FILE - In this Aug. 7, 2017, file photo, former South Korean President Park Geun-hye, left, arrives for her trial at the Seoul Central District Court in Seoul. A South Korean court has sentenced on Friday, July 20, 2018, jailed Park to an additional eight years for abusing state funds and violating election laws. (AP Photo/Ahn Young-joon, File)

S. Korean ex-leader sentenced to 8 more years in prison

July 20, 2018 - 3:06 am

SEOUL, South Korea (AP) — A South Korean court on Friday sentenced former South Korean President Park Geun-hye to an additional eight years for abusing state funds and violating election laws.

She now faces the prospect of more than three decades behind bars. She's already serving a 24-year prison term over a massive corruption scandal that led to her removal from office last year.

Seoul Central District Court on Friday found her guilty of causing substantial losses to state coffers by unlawfully receiving about 3 billion won ($2.6 million) from chiefs of the National Intelligence Service during her presidency and sentenced her to six years in prison.

However, she was found not guilty of bribery charges related to the money transfers. The court said it was unclear whether the spy chiefs sought or received favors in return.

The court separately sentenced Park to two years in prison for breaking election laws by meddling in her party candidate's nomination while attempting to win more spots for her loyalists ahead of the parliamentary elections in 2016.

She didn't appear in court.

Park's conservative party failed to gain a majority in the National Assembly after the parliamentary vote in April 2016. Analysts then said voters were frustrated over what they saw as Park's heavy-handed and uncompromising leadership style and inability to tolerate dissent within her party, which triggered rifts between her loyalists and reformists.

The party's defeat loomed large months later in December when an opposition-controlled parliament suspended Park's powers by passing a bill on her impeachment. Millions of protesters had poured onto the streets calling for Park's ouster amid allegations that she colluded with a longtime confidant to take tens of millions of dollars from companies in bribes and extortion and allowed the friend to secretly manipulate state affairs. The court convicted Park on most of these charges when it sentenced her to 24 years in prison in April.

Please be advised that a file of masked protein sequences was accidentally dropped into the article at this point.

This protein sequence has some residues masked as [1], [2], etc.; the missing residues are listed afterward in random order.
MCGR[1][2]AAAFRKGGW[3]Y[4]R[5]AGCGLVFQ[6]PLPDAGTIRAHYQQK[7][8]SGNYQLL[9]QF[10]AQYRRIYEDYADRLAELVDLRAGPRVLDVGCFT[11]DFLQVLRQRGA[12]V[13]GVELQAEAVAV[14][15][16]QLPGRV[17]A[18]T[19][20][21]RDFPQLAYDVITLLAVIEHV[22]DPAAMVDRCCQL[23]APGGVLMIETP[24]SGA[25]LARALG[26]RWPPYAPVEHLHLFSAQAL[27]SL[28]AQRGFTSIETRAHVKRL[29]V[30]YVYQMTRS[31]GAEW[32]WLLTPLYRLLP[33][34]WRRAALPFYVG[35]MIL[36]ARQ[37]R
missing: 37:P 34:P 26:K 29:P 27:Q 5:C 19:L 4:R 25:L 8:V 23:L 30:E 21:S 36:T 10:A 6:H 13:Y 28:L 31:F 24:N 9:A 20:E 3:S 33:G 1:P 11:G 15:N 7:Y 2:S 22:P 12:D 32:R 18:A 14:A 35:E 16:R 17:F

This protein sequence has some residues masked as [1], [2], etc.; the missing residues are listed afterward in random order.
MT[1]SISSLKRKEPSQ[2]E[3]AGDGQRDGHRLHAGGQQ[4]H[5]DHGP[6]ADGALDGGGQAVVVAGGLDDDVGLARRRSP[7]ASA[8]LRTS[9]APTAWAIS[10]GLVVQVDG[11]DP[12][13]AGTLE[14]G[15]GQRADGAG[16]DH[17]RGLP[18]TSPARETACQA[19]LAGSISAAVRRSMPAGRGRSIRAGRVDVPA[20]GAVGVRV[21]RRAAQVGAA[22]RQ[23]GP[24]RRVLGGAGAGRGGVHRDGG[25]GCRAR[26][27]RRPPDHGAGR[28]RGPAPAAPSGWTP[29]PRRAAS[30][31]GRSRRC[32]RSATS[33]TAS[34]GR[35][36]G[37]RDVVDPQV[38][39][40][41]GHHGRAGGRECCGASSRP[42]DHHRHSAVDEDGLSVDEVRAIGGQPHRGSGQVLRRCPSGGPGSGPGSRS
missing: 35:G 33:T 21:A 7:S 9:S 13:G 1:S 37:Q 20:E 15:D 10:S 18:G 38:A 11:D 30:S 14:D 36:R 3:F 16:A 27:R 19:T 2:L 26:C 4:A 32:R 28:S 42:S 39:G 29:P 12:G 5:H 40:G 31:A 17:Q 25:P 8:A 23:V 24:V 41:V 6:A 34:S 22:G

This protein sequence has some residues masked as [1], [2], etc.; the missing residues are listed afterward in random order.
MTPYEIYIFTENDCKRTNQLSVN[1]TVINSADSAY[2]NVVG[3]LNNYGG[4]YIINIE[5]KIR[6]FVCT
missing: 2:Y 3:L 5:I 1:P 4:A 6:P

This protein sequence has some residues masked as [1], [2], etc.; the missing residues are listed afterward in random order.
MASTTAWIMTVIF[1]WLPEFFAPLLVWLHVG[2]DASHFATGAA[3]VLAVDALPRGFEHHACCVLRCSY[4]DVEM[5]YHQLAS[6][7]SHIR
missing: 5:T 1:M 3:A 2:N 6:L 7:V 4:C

The ruling marked a stunning fall from grace for the country's first female leader who won the 2012 presidential election by more than a million votes. Park enjoyed overwhelming support from conservatives who remember her father, staunch anti-communist dictator Park Chung-hee, as a hero whose aggressive industrial policies lifted the nation from the devastation of the 1950-53 Korean War and rescued millions from poverty. Critics see the elder Park as a brutal dictator who tortured and executed dissidents.

While Park's prison term currently adds up to 32 years, this could change, and potentially get even longer, depending on rulings of appeals courts. Prosecutors appealed Park's 24-year term on charges including bribery and abuse of state power and are now demanding 30 years in prison. The Seoul High Court will rule on the case on Aug. 24.

Following her impeachment, Park was formally removed from office following a ruling by the country's Constitutional Court in March last year and was arrested weeks later.

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